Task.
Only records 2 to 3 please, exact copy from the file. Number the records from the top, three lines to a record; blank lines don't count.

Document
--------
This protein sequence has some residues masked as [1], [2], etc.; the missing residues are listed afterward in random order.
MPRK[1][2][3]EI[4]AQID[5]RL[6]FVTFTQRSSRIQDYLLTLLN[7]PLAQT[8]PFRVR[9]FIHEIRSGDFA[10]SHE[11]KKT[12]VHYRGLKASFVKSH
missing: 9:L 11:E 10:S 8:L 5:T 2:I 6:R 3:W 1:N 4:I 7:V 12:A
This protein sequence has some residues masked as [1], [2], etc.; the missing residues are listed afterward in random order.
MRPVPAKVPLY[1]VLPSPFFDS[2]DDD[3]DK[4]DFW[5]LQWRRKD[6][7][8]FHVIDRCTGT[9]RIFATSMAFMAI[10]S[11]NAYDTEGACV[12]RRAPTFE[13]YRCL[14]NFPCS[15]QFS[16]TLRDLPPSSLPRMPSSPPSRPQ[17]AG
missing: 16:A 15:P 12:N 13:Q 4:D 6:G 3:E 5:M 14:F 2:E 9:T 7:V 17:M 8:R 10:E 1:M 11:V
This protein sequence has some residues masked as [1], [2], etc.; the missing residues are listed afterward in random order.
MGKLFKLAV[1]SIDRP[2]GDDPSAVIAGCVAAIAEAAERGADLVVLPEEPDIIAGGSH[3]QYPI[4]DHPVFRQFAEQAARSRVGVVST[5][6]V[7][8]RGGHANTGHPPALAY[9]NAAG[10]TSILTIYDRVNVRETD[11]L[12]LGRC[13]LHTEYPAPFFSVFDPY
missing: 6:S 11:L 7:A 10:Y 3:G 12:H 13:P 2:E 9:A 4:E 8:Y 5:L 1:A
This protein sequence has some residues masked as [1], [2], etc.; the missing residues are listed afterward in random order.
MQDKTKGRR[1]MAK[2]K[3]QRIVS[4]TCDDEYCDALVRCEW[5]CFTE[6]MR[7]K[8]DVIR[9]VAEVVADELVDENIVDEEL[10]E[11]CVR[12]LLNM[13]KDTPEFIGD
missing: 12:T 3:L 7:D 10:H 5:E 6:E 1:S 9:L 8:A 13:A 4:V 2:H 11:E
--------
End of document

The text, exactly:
This protein sequence has some residues masked as [1], [2], etc.; the missing residues are listed afterward in random order.
MRPVPAKVPLY[1]VLPSPFFDS[2]DDD[3]DK[4]DFW[5]LQWRRKD[6][7][8]FHVIDRCTGT[9]RIFATSMAFMAI[10]S[11]NAYDTEGACV[12]RRAPTFE[13]YRCL[14]NFPCS[15]QFS[16]TLRDLPPSSLPRMPSSPPSRPQ[17]AG
missing: 16:A 15:P 12:N 13:Q 4:D 6:G 3:E 5:M 14:F 2:E 9:T 7:V 17:M 8:R 10:E 1:M 11:V
This protein sequence has some residues masked as [1], [2], etc.; the missing residues are listed afterward in random order.
MGKLFKLAV[1]SIDRP[2]GDDPSAVIAGCVAAIAEAAERGADLVVLPEEPDIIAGGSH[3]QYPI[4]DHPVFRQFAEQAARSRVGVVST[5][6]V[7][8]RGGHANTGHPPALAY[9]NAAG[10]TSILTIYDRVNVRETD[11]L[12]LGRC[13]LHTEYPAPFFSVFDPY
missing: 6:S 11:L 7:A 10:Y 3:G 12:H 13:P 2:E 9:A 4:E 8:Y 5:L 1:A